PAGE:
Former U.S. Vice President Joe Biden, a possible Democratic challenger to President Donald Trump in the 2020 election, denied Sunday that he "acted inappropriately" in the face of allegations from a Nevada lawmaker that he unexpectedly touched her shoulders and kissed her hair at a 2014 political rally.
Lucy Flores, a former Democratic candidate for lieutenant governor in the western state of Nevada, recalled the incident on CNN, saying that "very unexpectedly and out of nowhere, I feel Joe Biden put his hands on my shoulders, get up very close to me from behind, lean in, smell my hair and then plant a slow kiss on the top of my head."
She called the moment "shocking," adding, "You don't expect that kind of intimacy from someone so powerful and someone who you just have no relationship (with) whatsoever to touch you and to feel you and to be so close to you in that way."
Biden said: "In my many years on the campaign trail and in public life, I have offered countless handshakes, hugs, expressions of affection, support and comfort. And not once - never - did I believe I acted inappropriately. If it is suggested I did so, I will listen respectfully. But it was never my intention."
Political surveys show the 76-year-old Biden leading a long list of Democrats seeking the party's nomination to oust Trump from the White House, but he has not yet formally declared his candidacy even as he has made frequent speeches at campaign-style rallies in recent weeks.
He has twice unsuccessfully sought the party's presidential nomination, before serving for eight years as vice president under former President Barack Obama, ending in early 2017.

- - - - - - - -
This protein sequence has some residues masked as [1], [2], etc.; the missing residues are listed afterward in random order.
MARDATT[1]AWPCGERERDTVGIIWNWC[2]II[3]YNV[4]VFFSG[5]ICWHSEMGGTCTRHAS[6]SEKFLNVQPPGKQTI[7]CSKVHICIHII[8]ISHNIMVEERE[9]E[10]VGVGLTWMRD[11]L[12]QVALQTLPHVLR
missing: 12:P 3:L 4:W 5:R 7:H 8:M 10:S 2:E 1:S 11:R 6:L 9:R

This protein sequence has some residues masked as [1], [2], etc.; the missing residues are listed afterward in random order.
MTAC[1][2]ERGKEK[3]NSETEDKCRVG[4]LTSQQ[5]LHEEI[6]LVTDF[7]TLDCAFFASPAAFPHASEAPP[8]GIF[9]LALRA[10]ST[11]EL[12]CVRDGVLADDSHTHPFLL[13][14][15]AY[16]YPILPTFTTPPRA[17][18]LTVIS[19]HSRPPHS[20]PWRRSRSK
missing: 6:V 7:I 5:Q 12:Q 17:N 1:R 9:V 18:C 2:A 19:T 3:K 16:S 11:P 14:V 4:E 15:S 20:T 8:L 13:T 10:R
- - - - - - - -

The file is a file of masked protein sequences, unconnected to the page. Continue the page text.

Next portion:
In the lead-up to his presumed candidacy, Biden has faced new questions about his public hands-on attention to women in public settings over the years and notably his 1991 treatment of Anita Hill when Biden, as a U.S. senator, chaired the confirmation hearing for Supreme Court nominee Clarence Thomas.
Hill is a college law professor who accused Clarence Thomas of sexual harassment when they worked together at a U.S. government agency, but the all-male panel headed by Biden largely dismissed her allegations, with Thomas winning narrow confirmation to the country's highest court, where he still sits.
Biden in recent days has said he regretted that he "couldn't come up with a way to get her the kind of hearing she deserved," even though he led the committee.
Biden is not believed to have apologized personally to Hill in the nearly three decades since the hearing. But as he seemingly moves toward another presidential candidacy in an era of new accountability for men in powerful positions of their treatment of women in years past, Biden is facing new calls for further explanation of his role in the Thomas confirmation hearings.